Government surveillance is one of several topics that Congress was expected to address in the fall, but which appear likely to fall of the agenda since lawmakers couldn't even manage to keep the government functioning. Several members of Congress said last week that they still intend to introduce legislation that would rein in the NSA. If they ever get around to it, newly released details on the agency's spy program suggest Edward Snowden has plenty of information to keep the public debate going. The Washington Post reports that while it's sucking up phone metadata and potentially sifting through 75 percent of Internet traffic, the NSA is also "harvesting hundreds of millions of contact lists from personal e-mail and instant messaging accounts around the world, many of them belonging to Americans."
Many of the details will come as no surprise to those who have been following Snowden's leaks. Address books and "buddy lists" from many different e-mail and instant messaging services are collected as they pass through global data hubs, with help from foreign intelligence services and telecommunications companies. The program isn't illegal since none of the access points are located in the U.S., but plenty of Americans' data is inadvertently scooped up. According to two senior U.S. intelligence officials, the NSA might have the contact information for millions or tens of millions of Americans.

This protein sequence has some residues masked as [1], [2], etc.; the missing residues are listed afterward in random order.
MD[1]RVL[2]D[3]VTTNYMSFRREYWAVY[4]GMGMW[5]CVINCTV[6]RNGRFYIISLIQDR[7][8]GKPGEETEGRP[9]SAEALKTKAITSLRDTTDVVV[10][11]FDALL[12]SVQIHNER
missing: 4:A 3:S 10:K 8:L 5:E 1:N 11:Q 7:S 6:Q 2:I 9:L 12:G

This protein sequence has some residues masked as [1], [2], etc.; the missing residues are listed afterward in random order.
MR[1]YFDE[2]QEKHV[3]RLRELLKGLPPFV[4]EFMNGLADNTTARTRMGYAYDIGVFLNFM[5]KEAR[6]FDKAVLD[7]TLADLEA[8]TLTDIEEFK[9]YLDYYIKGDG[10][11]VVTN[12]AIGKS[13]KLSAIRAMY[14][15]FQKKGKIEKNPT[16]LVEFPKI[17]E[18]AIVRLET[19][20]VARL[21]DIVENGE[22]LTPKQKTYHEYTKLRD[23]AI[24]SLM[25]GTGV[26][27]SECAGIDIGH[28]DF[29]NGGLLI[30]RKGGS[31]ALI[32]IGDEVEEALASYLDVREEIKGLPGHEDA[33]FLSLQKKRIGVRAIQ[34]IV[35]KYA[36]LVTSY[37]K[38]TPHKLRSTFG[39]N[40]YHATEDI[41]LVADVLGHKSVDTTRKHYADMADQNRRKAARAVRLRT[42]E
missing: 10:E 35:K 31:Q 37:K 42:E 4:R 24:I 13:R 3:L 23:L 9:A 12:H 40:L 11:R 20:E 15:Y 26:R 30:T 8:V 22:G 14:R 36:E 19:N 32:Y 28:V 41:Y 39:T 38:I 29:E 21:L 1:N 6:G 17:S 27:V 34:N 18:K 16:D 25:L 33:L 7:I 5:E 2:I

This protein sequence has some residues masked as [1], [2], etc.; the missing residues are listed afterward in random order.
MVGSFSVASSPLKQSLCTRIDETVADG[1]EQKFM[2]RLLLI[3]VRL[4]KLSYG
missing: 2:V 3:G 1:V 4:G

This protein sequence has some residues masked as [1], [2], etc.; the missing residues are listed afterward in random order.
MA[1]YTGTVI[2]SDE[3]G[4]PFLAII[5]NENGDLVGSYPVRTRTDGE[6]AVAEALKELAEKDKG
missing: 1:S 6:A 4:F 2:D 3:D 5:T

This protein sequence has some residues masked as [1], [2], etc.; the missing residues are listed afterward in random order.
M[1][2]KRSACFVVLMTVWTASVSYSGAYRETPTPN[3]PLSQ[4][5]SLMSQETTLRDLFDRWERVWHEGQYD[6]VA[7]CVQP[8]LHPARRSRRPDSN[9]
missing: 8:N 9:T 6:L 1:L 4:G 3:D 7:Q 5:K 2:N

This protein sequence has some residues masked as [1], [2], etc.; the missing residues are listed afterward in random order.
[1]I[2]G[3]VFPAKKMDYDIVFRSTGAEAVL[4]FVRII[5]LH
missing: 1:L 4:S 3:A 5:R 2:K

Regardless of the users' nationality, the NSA is collecting an incredible amount of data. Per the Post:
During a single day last year, the NSA’s Special Source Operations branch collected 444,743 e-mail address books from Yahoo, 105,068 from Hotmail, 82,857 from Facebook, 33,697 from Gmail and 22,881 from unspecified other providers, according to an internal NSA PowerPoint presentation. Those figures, described as a typical daily intake in the document, correspond to a rate of more than 250 million a year.
In response to the report, the NSA pointed out once again that it could not care less about our boring online activities. A spokesman for the Office of the Director of National Intelligence said the NSA "is focused on discovering and developing intelligence about valid foreign intelligence targets like terrorists, human traffickers and drug smugglers. We are not interested in personal information about ordinary Americans." So there's absolutely no reason to worry about the program, unless some classmate you instant messaged years ago about homework happens to have a network of shady contacts overseas.